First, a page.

Monday, February 8, 2010

I Thought This Was the South??

The publishing house I work for, B&H, is based in Nashville. That's the South, right? And what do you think of when you think of Nashville?

*Music
*Sunshine
*Flowers
*24-syllable words (the same words that in other states are one syllable..."Waaayyyyllll, how 'bout thaaaayaaat?"

What I DON'T think of is the very thing that met me as I walked out of the office around 7:30 to jump in my car and go visit that electronic mecca (which we don't have in my town), Best Buy...

Snow.

Not just snow, but heavy flakes pummeling the earth with total glee and abandon.

I texted a Southern friend: "What gives?? I thought this was the South!"

Her reply: "Be careful out there. Us Southerners don't know how to drive in snow."

Thus forewarned, I set Best Buy firmly on the back burner and headed back to the hotel. I'm not crazy about driving in snow. (Back home in Oregon the snow is far more well behaved. Stays up in the mountains rather than invading the valley floor.) But after living in the Chicago area for 20 years, I can do it. With my friend's warning ringing in my mind, I watched the drivers around me. A couple crept along like snails with a sprained back. A few sailed on by like the roads were dry as dust--either that or they're part cat and have spare lives in the wings. But most of them drove with care. What's more, I saw drivers being courteous to each other, leaving plenty of room between cars and letting folks merge without crowding them.

I stopped at Hardees (something else we don't have back home) and got my dinner. As the young man at the window took my money, he thanked me for coming by. He must have seen the surprise on my face, because he went on: "It's a bad night, so it means a lot that you came to visit us." I smiled, and he handed me my bag with a "Be careful out there, Miss. Get yourself home safe." (The fact that he called me "Miss" and not "Ma'am" made my smile even bigger!)

I sighed my relief when I got to the hotel. As I slushed my way to the door I felt my paradigm shift.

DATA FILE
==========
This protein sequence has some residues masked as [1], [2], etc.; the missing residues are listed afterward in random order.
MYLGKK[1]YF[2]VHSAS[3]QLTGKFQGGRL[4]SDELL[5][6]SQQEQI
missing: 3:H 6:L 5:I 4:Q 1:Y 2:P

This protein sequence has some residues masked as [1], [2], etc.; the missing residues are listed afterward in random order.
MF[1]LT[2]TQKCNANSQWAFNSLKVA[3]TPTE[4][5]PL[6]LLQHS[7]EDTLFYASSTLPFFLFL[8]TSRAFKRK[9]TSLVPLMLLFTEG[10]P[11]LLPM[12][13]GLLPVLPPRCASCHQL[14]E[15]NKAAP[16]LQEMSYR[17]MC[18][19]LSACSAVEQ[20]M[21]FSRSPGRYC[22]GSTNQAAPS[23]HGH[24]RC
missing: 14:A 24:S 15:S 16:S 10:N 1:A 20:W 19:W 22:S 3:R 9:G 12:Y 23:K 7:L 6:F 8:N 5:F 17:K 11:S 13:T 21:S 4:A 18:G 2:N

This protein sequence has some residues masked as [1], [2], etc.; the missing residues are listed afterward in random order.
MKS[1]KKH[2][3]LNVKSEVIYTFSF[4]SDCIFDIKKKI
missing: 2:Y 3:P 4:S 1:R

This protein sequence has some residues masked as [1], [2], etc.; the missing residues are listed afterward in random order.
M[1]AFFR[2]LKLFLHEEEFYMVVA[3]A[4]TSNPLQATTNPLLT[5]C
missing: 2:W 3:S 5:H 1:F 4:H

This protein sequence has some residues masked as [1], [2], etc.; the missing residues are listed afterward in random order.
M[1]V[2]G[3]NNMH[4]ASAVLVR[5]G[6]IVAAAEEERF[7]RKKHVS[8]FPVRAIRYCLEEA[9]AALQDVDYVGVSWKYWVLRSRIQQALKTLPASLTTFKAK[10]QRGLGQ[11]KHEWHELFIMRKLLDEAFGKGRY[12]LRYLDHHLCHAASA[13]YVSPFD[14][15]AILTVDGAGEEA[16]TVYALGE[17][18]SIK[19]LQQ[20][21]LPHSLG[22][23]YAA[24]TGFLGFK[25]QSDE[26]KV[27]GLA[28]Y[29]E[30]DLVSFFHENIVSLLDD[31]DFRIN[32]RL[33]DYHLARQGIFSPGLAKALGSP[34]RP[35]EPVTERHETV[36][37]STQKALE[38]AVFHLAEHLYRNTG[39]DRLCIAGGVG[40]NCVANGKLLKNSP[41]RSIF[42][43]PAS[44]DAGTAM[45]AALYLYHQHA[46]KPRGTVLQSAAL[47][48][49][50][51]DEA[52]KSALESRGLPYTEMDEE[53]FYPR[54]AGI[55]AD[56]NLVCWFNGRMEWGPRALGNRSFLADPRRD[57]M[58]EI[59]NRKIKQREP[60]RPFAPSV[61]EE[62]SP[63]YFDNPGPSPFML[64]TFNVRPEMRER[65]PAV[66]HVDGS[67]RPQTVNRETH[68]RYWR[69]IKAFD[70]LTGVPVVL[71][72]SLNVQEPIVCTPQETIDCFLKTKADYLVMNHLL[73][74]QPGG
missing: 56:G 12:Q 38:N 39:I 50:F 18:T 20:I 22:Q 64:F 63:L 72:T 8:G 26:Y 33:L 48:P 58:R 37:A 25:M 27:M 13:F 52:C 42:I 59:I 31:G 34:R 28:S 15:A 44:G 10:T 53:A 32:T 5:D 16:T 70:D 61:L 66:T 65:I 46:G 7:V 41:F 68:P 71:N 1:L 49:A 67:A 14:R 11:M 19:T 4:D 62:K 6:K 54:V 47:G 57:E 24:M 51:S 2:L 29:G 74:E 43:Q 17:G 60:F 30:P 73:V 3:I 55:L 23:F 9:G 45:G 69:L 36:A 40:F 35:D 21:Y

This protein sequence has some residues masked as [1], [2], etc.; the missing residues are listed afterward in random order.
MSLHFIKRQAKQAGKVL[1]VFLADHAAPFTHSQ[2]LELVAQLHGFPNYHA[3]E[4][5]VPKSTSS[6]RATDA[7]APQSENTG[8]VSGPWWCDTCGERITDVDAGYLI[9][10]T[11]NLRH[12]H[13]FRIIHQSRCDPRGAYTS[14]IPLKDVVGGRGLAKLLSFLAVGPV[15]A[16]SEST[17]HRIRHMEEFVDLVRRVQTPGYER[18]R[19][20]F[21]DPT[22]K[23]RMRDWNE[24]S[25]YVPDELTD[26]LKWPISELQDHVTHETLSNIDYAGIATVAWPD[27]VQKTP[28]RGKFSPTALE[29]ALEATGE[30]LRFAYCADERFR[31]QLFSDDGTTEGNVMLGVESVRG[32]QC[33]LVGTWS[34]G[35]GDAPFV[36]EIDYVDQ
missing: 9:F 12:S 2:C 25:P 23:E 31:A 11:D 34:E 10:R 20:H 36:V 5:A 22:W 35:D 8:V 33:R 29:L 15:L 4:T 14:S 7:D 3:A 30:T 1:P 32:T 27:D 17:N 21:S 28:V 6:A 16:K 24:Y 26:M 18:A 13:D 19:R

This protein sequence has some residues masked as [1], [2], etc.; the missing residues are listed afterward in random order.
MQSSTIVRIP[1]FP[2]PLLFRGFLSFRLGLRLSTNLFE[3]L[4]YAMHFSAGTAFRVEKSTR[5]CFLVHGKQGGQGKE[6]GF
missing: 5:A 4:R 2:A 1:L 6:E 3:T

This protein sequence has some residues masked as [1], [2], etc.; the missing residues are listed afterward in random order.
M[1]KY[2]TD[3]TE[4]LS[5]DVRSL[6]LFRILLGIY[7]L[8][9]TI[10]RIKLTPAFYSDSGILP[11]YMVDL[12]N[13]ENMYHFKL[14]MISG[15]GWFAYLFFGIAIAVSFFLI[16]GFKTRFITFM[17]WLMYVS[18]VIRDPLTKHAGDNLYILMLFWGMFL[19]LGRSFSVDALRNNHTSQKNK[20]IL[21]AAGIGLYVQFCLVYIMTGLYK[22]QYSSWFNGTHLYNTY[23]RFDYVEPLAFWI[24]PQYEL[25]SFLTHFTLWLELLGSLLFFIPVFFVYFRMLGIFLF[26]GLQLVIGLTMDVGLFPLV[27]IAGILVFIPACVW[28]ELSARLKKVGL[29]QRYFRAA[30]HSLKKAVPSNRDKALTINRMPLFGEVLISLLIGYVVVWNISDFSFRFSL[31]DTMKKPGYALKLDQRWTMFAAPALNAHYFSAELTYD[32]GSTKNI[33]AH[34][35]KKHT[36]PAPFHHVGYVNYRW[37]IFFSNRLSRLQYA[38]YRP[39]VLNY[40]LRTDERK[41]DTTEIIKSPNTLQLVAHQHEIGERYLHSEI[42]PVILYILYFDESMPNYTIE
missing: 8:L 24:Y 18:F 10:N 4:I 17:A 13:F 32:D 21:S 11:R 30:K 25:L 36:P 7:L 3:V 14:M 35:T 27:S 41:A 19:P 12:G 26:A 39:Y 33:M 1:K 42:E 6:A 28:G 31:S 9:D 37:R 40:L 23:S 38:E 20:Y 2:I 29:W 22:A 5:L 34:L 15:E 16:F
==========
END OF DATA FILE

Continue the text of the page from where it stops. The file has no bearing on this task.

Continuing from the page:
The South IS sunshine and flowers and all that...part of the year. And it's snow and cold and ice in the winter. But there's something you can count on year round: folks do what they can to be kind and helpful to each other. I've seen it over and over. That underlying courteous nature that leaves you feeling like even strangers care that you're around.

That's really, really nice. And that, my friends, is the South.

Peace.

Karen

5 comments:

AmyBoucherPye said...

What a lovely post. Thanks for this - brought me sunshine this morning!

I grew up in Minnesota so am well versed in snow driving, but I avoid it at all costs in London for the biggest danger is the other drivers!

Ruth said...

Glad the South is being well represented during your stay! :)

Karen B. said...

Amy, I think that's the case in most places. Even in Illinois, where it seems they know how to drive in the snow when they leave the womb, the weather conditions aren't nearly as hazardous as the other drivers. Crazy.

Jo Huddleston said...

Karen, what a lovely picture you paint of Southerners. I've been one all my life--TN, FL, MS, AL. For the most part we're raised to be sweet and considerate. Thank you.
Jo

B.K. Jackson said...

You nailed the one heart-wrenching quandary I've had since moving from NC to my beloved AZ. I love Arizona with all my heart and soul but it was so very hard to leave southerners behind. No offense intended to other regions, but I've been to the northeast, mid-atlantic and west, and in my experience, southerners cannot be beat for manners and exuding goodness. Every region of people has their own special perks, but that's what it is for the south.